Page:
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Outside the US most outlets are more than 200 V, making a charger that supports at least 12A at 240V a huge plus. 30 A will require a special outlet and circuit, but I would take this as a standard cord and install an outlet instead, easy upgrading too.
 

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Yay Nissan !!

If you're going to include an EVSE with the car, why not spend a-buck-and-a-half more and make it like this?

Imagine getting a 7.2 kW EVSE with your car at no extra cost!!!

Yo, GM... Time to step up your game.
 

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I've used it to plug into my son's dryer at his house, my sisters cabins garage dryer, my brother-in-laws shop, my brothers house, etc, etc. I bought an 14-50 extension cord for traveling.
Uncommon up here to have 240V accessible anywhere except the basement where you'd find the dryer...and even then, we are big on natural gas for appliances whenever possible here some sometimes there's not even that available.

Our building code was modified a year or three back to dictate that there must now be a 40A (IIRC) circuit in the garage or near the driveway particularly for future EV use, but suffice to say that most houses before this change are not so equipped.

Regardless, I wouldn't feel right going to visit a friend and asking "Hey, do you mind if I plug in and sap your electricity (for free) while I sit and drink your beer (for free), after that dinner you served (for free).

Quick way to never get invited to anyones house ever again IMHO.

Don't get me wrong, in a public space I'd use a 240V plug with this in a heartbeat, but reality is that you don't just see 30+A 240V plugs anywhere in the wild. I know of a grand total of one local place I could use a portable L2 (behind a local Walmart) and even then the plugs are twist-locks so the cost of the adapter would mean I'd need to get about 25 full charges at 4 hours each (not gonna happen!) before it would even pay for itself.
 

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Discussion Starter · #10 · (Edited)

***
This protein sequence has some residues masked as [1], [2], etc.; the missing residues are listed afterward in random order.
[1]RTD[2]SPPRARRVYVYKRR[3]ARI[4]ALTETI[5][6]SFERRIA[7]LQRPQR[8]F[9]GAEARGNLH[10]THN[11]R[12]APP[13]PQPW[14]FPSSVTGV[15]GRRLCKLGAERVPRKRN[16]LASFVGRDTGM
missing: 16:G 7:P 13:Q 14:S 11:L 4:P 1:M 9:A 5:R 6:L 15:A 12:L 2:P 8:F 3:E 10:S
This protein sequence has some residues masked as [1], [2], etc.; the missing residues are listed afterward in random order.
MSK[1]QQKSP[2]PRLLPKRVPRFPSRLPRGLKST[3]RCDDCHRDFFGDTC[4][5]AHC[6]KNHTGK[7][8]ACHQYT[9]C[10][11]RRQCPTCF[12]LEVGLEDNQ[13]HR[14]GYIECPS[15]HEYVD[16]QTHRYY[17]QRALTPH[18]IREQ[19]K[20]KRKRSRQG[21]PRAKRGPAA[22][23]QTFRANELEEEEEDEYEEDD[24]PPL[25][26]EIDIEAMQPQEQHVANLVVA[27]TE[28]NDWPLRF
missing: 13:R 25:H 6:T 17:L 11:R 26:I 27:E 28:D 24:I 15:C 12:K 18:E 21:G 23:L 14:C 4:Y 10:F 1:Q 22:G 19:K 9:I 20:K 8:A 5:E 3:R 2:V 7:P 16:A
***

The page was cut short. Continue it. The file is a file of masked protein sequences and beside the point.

Regardless, I wouldn't feel right going to visit a friend and asking "Hey, do you mind if I plug in and sap your electricity (for free) while I sit and drink your beer (for free), after that dinner you served (for free).

Quick way to never get invited to anyones house ever again IMHO.
I thought your example response to be odd since in my examples I used family :) brother, sister, brother-in-law

This type of situation is for a longer visit and they are family. If I did this at friends I would find a way to repay them (bringing drinks, appetizer, etc).

Also many *camp*grounds* have 14-50 plugs in them for RVs. A popular way to get emergency or regular juice traveling some routes in the past for many people.

BOTTOM line to me is that Nissan did this by default and I suspect they had a variety of reason and request. As well planning for future sales where higher amp plugs are available other than basements (all my examples were 1st floor, outside shops, etc).

Hope that helps explain.
 

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Many homes here in California have laundry areas in the garage. If one has a gas dryer, instead of an electric one, there is a handy 30 amp, 240v receptacle available for car charging use. I would hope the Leaf has a way to limit charging to 24 amps to handle the use case.

In fact I was just talking with a neighbor about this. She is interested in buying some sort of PHEV and was asking about charging. She falls exactly into that category of having a gas dryer in her garage. So 240v charging would be no problem. (She wants to replace her Subaru Outback. Unfortunately the Volt is too small to truly replace it. Subaru offers nothing plug-in, and a Pacifica PHEV is too big/expensive for what she needs.)